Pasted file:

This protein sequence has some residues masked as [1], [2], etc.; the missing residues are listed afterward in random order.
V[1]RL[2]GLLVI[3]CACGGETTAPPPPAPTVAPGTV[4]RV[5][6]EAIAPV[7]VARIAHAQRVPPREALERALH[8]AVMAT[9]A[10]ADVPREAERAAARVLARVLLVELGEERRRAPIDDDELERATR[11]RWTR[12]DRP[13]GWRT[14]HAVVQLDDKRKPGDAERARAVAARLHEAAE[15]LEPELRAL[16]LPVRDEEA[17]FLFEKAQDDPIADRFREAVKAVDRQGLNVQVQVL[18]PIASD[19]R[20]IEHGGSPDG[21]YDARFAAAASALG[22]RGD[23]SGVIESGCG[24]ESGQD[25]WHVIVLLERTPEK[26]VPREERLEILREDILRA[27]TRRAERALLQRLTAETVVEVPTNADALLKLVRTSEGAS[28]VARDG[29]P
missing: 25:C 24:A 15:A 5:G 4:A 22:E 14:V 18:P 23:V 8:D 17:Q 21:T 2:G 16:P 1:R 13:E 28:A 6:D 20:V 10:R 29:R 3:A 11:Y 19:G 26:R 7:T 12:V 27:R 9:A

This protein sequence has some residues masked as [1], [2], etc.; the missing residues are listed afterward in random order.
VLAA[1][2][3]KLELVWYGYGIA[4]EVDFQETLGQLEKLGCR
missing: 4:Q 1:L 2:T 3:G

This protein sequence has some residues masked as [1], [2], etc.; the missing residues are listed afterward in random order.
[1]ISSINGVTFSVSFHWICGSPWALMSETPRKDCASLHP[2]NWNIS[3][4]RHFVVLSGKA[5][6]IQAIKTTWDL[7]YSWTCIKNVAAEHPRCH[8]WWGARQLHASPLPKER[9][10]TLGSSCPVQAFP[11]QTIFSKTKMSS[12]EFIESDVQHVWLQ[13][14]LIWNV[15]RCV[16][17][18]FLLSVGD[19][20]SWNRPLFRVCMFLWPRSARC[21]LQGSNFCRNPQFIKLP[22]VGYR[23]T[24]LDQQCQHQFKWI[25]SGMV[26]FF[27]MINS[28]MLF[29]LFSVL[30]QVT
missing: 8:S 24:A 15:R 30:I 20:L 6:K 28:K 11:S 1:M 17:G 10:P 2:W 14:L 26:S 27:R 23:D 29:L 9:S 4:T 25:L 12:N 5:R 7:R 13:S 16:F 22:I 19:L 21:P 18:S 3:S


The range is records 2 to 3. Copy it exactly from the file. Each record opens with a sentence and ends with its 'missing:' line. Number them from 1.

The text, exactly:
This protein sequence has some residues masked as [1], [2], etc.; the missing residues are listed afterward in random order.
VLAA[1][2][3]KLELVWYGYGIA[4]EVDFQETLGQLEKLGCR
missing: 4:Q 1:L 2:T 3:G

This protein sequence has some residues masked as [1], [2], etc.; the missing residues are listed afterward in random order.
[1]ISSINGVTFSVSFHWICGSPWALMSETPRKDCASLHP[2]NWNIS[3][4]RHFVVLSGKA[5][6]IQAIKTTWDL[7]YSWTCIKNVAAEHPRCH[8]WWGARQLHASPLPKER[9][10]TLGSSCPVQAFP[11]QTIFSKTKMSS[12]EFIESDVQHVWLQ[13][14]LIWNV[15]RCV[16][17][18]FLLSVGD[19][20]SWNRPLFRVCMFLWPRSARC[21]LQGSNFCRNPQFIKLP[22]VGYR[23]T[24]LDQQCQHQFKWI[25]SGMV[26]FF[27]MINS[28]MLF[29]LFSVL[30]QVT
missing: 8:S 24:A 15:R 30:I 20:L 6:K 28:K 11:S 1:M 17:G 10:P 2:W 14:L 26:S 27:R 23:D 29:L 9:S 4:T 25:L 12:N 5:R 7:R 13:S 16:F 22:I 19:L 21:P 18:S 3:S